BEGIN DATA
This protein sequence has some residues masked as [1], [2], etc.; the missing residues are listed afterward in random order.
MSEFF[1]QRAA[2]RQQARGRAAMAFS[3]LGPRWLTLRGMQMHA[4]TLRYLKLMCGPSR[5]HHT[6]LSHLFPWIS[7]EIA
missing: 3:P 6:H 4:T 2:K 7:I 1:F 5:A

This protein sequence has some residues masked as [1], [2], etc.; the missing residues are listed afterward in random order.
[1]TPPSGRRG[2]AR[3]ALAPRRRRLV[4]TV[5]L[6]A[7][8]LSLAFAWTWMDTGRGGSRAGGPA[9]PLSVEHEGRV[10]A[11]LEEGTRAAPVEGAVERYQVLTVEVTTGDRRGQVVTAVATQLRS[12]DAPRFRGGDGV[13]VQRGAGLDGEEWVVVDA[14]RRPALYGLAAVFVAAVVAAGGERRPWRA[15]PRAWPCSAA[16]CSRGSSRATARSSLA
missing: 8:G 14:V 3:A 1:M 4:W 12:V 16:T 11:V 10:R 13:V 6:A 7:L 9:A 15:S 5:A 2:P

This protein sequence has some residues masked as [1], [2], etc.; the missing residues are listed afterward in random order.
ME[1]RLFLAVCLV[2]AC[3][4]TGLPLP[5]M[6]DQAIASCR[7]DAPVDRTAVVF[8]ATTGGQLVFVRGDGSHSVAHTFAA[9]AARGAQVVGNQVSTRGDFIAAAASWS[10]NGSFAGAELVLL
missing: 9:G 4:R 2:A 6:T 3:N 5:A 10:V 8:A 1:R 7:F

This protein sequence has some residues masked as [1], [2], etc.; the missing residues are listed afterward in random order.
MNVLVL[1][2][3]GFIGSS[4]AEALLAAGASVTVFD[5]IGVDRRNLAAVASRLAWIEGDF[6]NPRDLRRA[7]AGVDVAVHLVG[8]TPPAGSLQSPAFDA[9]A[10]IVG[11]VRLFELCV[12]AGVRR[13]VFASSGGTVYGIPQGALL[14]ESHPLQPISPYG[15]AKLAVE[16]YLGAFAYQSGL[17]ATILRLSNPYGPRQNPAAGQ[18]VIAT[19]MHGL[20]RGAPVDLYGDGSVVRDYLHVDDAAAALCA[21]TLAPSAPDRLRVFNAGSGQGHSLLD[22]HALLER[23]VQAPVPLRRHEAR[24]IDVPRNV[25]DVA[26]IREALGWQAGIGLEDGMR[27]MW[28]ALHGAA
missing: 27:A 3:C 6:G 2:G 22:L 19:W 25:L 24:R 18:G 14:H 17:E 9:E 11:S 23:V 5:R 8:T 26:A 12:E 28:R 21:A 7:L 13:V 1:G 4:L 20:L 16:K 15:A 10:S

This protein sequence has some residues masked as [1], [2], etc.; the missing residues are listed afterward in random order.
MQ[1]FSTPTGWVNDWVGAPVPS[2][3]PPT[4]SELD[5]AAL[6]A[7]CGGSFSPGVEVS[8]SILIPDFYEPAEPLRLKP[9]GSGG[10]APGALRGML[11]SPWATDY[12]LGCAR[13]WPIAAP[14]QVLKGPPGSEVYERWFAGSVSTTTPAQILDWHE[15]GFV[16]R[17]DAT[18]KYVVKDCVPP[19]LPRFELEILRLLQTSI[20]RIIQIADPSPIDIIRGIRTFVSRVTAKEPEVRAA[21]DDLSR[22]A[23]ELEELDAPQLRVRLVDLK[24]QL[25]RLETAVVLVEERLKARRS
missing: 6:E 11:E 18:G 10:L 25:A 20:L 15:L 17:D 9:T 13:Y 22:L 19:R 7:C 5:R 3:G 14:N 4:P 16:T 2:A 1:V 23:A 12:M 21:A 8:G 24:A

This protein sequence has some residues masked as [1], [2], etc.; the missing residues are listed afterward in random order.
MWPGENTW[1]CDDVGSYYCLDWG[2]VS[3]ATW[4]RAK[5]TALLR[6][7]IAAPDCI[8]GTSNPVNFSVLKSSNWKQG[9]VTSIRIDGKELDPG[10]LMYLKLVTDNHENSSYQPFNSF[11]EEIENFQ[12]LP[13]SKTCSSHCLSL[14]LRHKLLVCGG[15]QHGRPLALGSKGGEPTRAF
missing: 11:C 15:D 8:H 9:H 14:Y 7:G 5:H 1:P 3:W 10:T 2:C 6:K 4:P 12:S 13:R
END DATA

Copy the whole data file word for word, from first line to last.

This protein sequence has some residues masked as [1], [2], etc.; the missing residues are listed afterward in random order.
MSEFF[1]QRAA[2]RQQARGRAAMAFS[3]LGPRWLTLRGMQMHA[4]TLRYLKLMCGPSR[5]HHT[6]LSHLFPWIS[7]EIA
missing: 3:P 6:H 4:T 2:K 7:I 1:F 5:A

This protein sequence has some residues masked as [1], [2], etc.; the missing residues are listed afterward in random order.
[1]TPPSGRRG[2]AR[3]ALAPRRRRLV[4]TV[5]L[6]A[7][8]LSLAFAWTWMDTGRGGSRAGGPA[9]PLSVEHEGRV[10]A[11]LEEGTRAAPVEGAVERYQVLTVEVTTGDRRGQVVTAVATQLRS[12]DAPRFRGGDGV[13]VQRGAGLDGEEWVVVDA[14]RRPALYGLAAVFVAAVVAAGGERRPWRA[15]PRAWPCSAA[16]CSRGSSRATARSSLA
missing: 8:G 14:V 3:A 1:M 4:W 12:V 16:T 11:V 10:R 13:V 6:A 7:L 9:A 15:S 5:A 2:P

This protein sequence has some residues masked as [1], [2], etc.; the missing residues are listed afterward in random order.
ME[1]RLFLAVCLV[2]AC[3][4]TGLPLP[5]M[6]DQAIASCR[7]DAPVDRTAVVF[8]ATTGGQLVFVRGDGSHSVAHTFAA[9]AARGAQVVGNQVSTRGDFIAAAASWS[10]NGSFAGAELVLL
missing: 9:G 4:R 2:A 6:T 3:N 5:A 10:V 8:A 1:R 7:F

This protein sequence has some residues masked as [1], [2], etc.; the missing residues are listed afterward in random order.
MNVLVL[1][2][3]GFIGSS[4]AEALLAAGASVTVFD[5]IGVDRRNLAAVASRLAWIEGDF[6]NPRDLRRA[7]AGVDVAVHLVG[8]TPPAGSLQSPAFDA[9]A[10]IVG[11]VRLFELCV[12]AGVRR[13]VFASSGGTVYGIPQGALL[14]ESHPLQPISPYG[15]AKLAVE[16]YLGAFAYQSGL[17]ATILRLSNPYGPRQNPAAGQ[18]VIAT[19]MHGL[20]RGAPVDLYGDGSVVRDYLHVDDAAAALCA[21]TLAPSAPDRLRVFNAGSGQGHSLLD[22]HALLER[23]VQAPVPLRRHEAR[24]IDVPRNV[25]DVA[26]IREALGWQAGIGLEDGMR[27]MW[28]ALHGAA
missing: 27:A 3:C 6:G 2:G 22:L 19:W 25:L 24:R 18:G 14:H 17:E 9:E 11:S 23:V 5:R 8:T 26:A 12:E 28:R 21:A 7:L 13:V 1:G 4:L 20:L 16:K 15:A 10:S

This protein sequence has some residues masked as [1], [2], etc.; the missing residues are listed afterward in random order.
MQ[1]FSTPTGWVNDWVGAPVPS[2][3]PPT[4]SELD[5]AAL[6]A[7]CGGSFSPGVEVS[8]SILIPDFYEPAEPLRLKP[9]GSGG[10]APGALRGML[11]SPWATDY[12]LGCAR[13]WPIAAP[14]QVLKGPPGSEVYERWFAGSVSTTTPAQILDWHE[15]GFV[16]R[17]DAT[18]KYVVKDCVPP[19]LPRFELEILRLLQTSI[20]RIIQIADPSPIDIIRGIRTFVSRVTAKEPEVRAA[21]DDLSR[22]A[23]ELEELDAPQLRVRLVDLK[24]QL[25]RLETAVVLVEERLKARRS
missing: 6:E 11:E 18:G 10:L 25:A 20:L 15:L 17:D 9:T 13:Y 22:L 19:R 7:C 5:R 3:G 14:N 4:P 16:T 2:A 1:V 23:A 12:M 21:A 8:G 24:A

This protein sequence has some residues masked as [1], [2], etc.; the missing residues are listed afterward in random order.
MWPGENTW[1]CDDVGSYYCLDWG[2]VS[3]ATW[4]RAK[5]TALLR[6][7]IAAPDCI[8]GTSNPVNFSVLKSSNWKQG[9]VTSIRIDGKELDPG[10]LMYLKLVTDNHENSSYQPFNSF[11]EEIENFQ[12]LP[13]SKTCSSHCLSL[14]LRHKLLVCGG[15]QHGRPLALGSKGGEPTRAF
missing: 11:C 15:D 8:H 9:H 14:Y 7:G 5:H 1:P 3:W 10:T 2:C 6:K 4:P 12:S 13:R